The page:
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Gibbaeum velutinum

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Scientific Name

Gibbaeum velutinum (L.Bolus) Schwantes

Synonyms

Gibbaeum muirii, Gibbaeum schwantesii, Mentocalyx muirii, Mentocalyx velutina, Mesembryanthemum velutinum

Scientific Classification

Family: Aizoaceae
Subfamily: Ruschioideae
Tribe: Ruschieae
Genus: Gibbaeum

Description

Gibbaeum velutinum is a perennial, mat forming succulent up to 2 inches (5 cm) tall. The stems are short, branched, woody and prostrate, with the remnants of old dry leaves, each branch ending in 2 unequal pairs of leaves. The leaves are fleshy, joined at the base, finger-like, mostly broad-triangular, more or less horizontally compressed and strongly keeled beneath. The are velvety, bluish grey-green, dark green, green-brown or silvery-grey. The epidermis is covered by characteristic minuscule branching hairs. The flowers are daisy-like, pale pink-violet to pale magenta and up to 2 inches (5 cm) in diameter.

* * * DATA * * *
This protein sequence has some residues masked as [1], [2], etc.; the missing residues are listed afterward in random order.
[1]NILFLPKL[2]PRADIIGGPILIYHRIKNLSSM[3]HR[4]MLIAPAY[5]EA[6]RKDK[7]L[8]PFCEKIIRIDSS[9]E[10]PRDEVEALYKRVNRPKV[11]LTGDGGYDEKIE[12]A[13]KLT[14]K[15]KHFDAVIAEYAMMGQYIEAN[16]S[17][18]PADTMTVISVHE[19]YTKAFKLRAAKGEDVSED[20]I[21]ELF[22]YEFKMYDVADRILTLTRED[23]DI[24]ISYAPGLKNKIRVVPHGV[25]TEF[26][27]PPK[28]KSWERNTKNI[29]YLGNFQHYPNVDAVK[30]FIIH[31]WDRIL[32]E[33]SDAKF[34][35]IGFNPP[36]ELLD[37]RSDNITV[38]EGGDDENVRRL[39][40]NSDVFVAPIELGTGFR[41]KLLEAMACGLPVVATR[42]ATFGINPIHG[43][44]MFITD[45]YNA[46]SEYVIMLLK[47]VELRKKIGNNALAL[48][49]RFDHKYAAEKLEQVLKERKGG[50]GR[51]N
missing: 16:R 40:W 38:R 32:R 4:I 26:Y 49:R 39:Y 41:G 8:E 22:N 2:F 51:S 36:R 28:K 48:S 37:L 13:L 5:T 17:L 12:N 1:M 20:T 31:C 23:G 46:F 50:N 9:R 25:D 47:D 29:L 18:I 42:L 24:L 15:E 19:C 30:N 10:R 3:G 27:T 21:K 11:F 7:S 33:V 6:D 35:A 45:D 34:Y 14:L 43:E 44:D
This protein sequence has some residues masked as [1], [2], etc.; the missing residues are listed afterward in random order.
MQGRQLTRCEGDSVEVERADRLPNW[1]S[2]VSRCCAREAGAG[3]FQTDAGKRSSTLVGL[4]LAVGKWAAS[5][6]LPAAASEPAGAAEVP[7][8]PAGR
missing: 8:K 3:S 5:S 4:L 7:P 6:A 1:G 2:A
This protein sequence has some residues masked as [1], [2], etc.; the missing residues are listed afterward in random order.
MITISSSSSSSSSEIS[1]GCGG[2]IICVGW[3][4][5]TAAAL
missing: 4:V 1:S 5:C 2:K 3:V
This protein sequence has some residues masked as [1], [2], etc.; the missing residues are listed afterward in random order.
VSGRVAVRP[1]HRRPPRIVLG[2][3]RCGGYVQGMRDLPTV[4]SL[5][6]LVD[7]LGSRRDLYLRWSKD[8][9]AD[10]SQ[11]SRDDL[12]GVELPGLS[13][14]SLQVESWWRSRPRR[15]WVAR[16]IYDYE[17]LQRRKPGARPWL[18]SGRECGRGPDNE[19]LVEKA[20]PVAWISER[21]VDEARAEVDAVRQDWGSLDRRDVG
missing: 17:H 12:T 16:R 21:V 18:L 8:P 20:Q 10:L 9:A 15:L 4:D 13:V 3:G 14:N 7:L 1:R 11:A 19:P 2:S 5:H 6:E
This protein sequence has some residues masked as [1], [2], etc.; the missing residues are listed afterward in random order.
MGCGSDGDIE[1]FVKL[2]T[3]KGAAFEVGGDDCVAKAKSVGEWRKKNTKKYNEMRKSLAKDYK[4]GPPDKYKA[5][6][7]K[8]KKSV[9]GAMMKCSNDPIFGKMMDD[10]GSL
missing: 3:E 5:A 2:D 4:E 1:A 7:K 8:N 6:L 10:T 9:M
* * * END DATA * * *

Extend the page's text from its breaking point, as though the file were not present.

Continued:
Photo via llifle.com

Hardiness

USDA hardiness zones  10a to 11b: from 30 °F (−1.1 °C) to 50 °F (+10 °C).

How to Grow and Care

Mesembs are mostly adapted to relatively predictable rainfall patterns rather than extreme drought and irregular rainfall. Total rainfall may be extremely low, but water is available at least seasonally or through fog and condensation. This leads to or allows plants which are not especially large and sometimes very small, and affects the way they need to be treated in cultivation.

The basics of care are very simple, with free-draining soil, plenty of sun and ventilation, and regular light watering in the right season. Yet the difficulties are endless, trying to adapt to the Mesembs' own adaptability and to follow their growth habits in your particular conditions.

These plants require a loam-based compost with the addition of extra drainage material such as horticultural grit or perlite. They all like good light conditions and plenty of ventilation.

Some are relatively cold-hardy and can even survive mild winters outside. Most will survive temperatures down to freezing point. There are some Mesembs which begin to grow in the fall as the temperature drops and the days get shorter… – See more at: How to Grow and Care for Mesembs

Origin

Gibbaeum velutinum is native to South Africa (Western Cape).

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